12. Molecular structure input on the web

    Directory of Open Access Journals (Sweden)

    Ertl Peter

    2010-02-01

    Full Text Available Abstract A molecule editor, that is program for input and editing of molecules, is an indispensable part of every cheminformatics or molecular processing system. This review focuses on a special type of molecule editors, namely those that are used for molecule structure input on the web. Scientific computing is now moving more and more in the direction of web services and cloud computing, with servers scattered all around the Internet. Thus a web browser has become the universal scientific user interface, and a tool to edit molecules directly within the web browser is essential. The review covers a history of web-based structure input, starting with simple text entry boxes and early molecule editors based on clickable maps, before moving to the current situation dominated by Java applets. One typical example - the popular JME Molecule Editor - will be described in more detail. Modern Ajax server-side molecule editors are also presented. And finally, the possible future direction of web-based molecule editing, based on technologies like JavaScript and Flash, is discussed.

  13. Emowars: Interactive Game Input Menggunakan Ekspresi Wajah

    Directory of Open Access Journals (Sweden)

    Andry Chowanda

    2013-12-01

    Full Text Available Research in the affective game has received attention from the research communities over this lustrum. As a crucial aspect of a game, emotions play an important role in user experience as well as to emphasize the user’s emotions state on game design. This will improve the user’s interactivity while they playing the game. This research aims to discuss and analyze whether emotions can replace traditional user game inputs (keyboard, mouse, and others. The methodology used in this research is divided into two main phases: game design and facial expression recognition. The results of this research indicate that users preferred to use a traditional input such as mouse. Moreover, user’s interactivities with game are still slightly low. However, this is a great opportunity for researchers in affective game with a more interactive game play as well as rich and complex story. Hopefully this will improve the user affective state and emotions in game. The results of this research imply that happy emotion obtains 78% of detection, meanwhile the anger emotion has the lowest detection of44.4%. Moreover, users prefer mouse and FER (face expression recognition as the best input for this game.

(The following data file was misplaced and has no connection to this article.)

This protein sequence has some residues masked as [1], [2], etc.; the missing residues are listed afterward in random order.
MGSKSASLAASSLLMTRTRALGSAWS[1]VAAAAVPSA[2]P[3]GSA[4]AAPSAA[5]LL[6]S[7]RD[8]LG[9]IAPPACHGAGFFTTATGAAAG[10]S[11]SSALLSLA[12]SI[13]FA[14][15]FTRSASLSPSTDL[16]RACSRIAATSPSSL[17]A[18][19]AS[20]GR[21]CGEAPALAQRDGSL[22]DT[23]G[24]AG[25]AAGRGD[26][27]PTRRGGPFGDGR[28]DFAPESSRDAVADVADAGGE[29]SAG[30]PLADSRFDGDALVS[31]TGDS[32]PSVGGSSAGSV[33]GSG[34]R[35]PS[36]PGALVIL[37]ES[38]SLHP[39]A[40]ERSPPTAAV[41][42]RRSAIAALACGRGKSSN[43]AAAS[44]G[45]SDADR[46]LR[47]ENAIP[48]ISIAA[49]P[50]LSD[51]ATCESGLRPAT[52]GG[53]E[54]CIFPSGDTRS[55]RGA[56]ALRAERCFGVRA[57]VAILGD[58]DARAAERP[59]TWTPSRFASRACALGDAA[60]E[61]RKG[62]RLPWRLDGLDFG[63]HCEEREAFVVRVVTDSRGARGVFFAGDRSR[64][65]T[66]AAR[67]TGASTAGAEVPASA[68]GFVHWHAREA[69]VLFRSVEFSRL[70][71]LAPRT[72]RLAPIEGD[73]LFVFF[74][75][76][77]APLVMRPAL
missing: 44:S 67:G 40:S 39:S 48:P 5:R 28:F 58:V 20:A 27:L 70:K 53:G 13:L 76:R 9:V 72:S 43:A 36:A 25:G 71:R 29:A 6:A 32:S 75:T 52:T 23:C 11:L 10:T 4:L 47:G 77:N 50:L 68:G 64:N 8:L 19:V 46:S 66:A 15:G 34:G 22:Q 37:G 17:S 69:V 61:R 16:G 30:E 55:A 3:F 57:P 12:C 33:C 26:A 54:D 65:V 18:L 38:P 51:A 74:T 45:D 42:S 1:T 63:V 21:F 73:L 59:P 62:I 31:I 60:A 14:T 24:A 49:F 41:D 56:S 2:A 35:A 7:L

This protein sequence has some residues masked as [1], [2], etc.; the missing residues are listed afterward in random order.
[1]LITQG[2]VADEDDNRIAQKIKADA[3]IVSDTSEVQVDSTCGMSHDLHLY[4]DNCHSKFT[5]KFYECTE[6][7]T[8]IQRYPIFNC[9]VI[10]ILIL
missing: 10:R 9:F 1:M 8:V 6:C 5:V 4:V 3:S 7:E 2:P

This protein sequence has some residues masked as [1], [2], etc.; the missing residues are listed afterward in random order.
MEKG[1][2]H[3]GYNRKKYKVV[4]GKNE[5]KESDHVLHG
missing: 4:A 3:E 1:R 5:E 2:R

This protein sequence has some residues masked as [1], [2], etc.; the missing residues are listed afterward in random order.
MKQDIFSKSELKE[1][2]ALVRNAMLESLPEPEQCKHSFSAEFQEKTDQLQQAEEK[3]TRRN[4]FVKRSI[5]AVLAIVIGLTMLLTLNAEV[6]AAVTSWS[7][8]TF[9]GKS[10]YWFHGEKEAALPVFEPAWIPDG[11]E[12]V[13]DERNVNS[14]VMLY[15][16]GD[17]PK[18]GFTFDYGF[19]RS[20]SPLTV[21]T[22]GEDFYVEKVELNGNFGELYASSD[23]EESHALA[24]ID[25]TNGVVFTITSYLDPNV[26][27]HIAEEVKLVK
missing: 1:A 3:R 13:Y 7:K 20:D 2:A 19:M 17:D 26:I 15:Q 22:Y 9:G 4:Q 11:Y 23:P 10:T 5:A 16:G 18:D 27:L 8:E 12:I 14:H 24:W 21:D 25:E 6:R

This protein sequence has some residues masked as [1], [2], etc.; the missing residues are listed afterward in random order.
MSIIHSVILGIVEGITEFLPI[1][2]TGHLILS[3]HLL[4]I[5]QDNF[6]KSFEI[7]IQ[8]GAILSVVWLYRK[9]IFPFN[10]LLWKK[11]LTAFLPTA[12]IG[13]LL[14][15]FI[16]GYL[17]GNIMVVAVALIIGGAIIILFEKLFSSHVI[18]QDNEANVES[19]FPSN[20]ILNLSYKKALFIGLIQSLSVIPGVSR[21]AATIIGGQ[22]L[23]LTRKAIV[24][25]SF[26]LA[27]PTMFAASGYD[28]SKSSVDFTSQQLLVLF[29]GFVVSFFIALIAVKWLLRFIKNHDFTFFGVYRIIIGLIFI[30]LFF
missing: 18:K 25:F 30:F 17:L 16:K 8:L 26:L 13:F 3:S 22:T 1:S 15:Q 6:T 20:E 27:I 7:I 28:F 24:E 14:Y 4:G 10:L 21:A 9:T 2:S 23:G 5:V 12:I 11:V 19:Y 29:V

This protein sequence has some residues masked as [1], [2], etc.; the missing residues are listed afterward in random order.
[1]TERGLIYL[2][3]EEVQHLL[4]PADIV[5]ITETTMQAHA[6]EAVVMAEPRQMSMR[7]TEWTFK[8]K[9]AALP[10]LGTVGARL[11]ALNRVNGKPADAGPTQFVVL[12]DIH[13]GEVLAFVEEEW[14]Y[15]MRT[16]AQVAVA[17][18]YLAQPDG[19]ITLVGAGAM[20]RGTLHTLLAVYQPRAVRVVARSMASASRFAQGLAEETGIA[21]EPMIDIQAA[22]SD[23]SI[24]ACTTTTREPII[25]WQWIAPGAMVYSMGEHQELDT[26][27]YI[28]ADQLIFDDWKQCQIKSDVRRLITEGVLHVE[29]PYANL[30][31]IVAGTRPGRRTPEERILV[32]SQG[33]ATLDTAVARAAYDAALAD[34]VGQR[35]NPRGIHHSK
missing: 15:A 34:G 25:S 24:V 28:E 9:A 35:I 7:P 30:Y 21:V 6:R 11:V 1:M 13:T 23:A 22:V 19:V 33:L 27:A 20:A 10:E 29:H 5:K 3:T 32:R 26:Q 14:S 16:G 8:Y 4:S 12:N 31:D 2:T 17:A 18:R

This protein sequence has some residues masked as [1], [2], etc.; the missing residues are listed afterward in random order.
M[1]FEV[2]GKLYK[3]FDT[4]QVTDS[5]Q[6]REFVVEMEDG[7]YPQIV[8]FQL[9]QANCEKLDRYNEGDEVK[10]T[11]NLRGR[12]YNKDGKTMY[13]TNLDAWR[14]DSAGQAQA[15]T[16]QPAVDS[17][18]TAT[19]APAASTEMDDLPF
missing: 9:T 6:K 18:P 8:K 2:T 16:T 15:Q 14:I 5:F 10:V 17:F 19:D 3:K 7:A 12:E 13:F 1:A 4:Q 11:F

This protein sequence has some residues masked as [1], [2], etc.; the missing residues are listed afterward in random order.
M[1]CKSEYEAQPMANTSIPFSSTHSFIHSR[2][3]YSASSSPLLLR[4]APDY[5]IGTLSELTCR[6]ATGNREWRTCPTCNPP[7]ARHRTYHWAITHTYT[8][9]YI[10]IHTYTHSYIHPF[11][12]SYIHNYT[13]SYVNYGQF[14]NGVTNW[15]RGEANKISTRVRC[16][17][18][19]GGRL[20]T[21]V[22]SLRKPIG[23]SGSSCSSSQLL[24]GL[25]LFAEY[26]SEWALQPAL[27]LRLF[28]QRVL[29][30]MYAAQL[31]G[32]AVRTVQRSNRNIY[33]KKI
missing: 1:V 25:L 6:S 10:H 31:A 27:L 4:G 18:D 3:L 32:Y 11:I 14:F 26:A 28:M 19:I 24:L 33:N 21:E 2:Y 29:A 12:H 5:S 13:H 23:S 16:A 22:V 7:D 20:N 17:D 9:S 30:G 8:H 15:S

14. Design of a 300-Watt Isolated Power Supply with Minimized Circuit Input-to-Output Parasitic Capacitance

    DEFF Research Database (Denmark)

    Nguyen-Duy, Khiem; Petersen, Lars Press; Knott, Arnold

    2014-01-01

    This paper presents the design of a 300-Watt isolated power supply for MOS gate driver circuit in medium and high voltage applications. The key feature of the developed power supply is having a very low circuit input-to-output parasitic capacitance, thus maximizing its noise immunity. This makes...... it suitable for modular stacking applications. The converter is a voltage-controlled current source, utilizing a transformer that has an extremely low inter-winding parasitic capacitance. The experiments show that an overall circuit input-to-output parasitic capacitance of 10 pF can be achieved. Design...

  15. Worst-Case Energy Efficiency Maximization in a 5G Massive MIMO-NOMA System.

    Science.gov (United States)

    Chinnadurai, Sunil; Selvaprabhu, Poongundran; Jeong, Yongchae; Jiang, Xueqin; Lee, Moon Ho

    2017-09-18

    In this paper, we examine the robust beamforming design to tackle the energy efficiency (EE) maximization problem in a 5G massive multiple-input multiple-output (MIMO)-non-orthogonal multiple access (NOMA) downlink system with imperfect channel state information (CSI) at the base station. A novel joint user pairing and dynamic power allocation (JUPDPA) algorithm is proposed to minimize the inter user interference and also to enhance the fairness between the users. This work assumes imperfect CSI by adding uncertainties to channel matrices with worst-case model, i.e., ellipsoidal uncertainty model (EUM). A fractional non-convex optimization problem is formulated to maximize the EE subject to the transmit power constraints and the minimum rate requirement for the cell edge user. The designed problem is difficult to solve due to its nonlinear fractional objective function. We firstly employ the properties of fractional programming to transform the non-convex problem into its equivalent parametric form. Then, an efficient iterative algorithm is proposed established on the constrained concave-convex procedure (CCCP) that solves and achieves convergence to a stationary point of the above problem. Finally, Dinkelbach's algorithm is employed to determine the maximum energy efficiency. Comprehensive numerical results illustrate that the proposed scheme attains higher worst-case energy efficiency as compared with the existing NOMA schemes and the conventional orthogonal multiple access (OMA) scheme.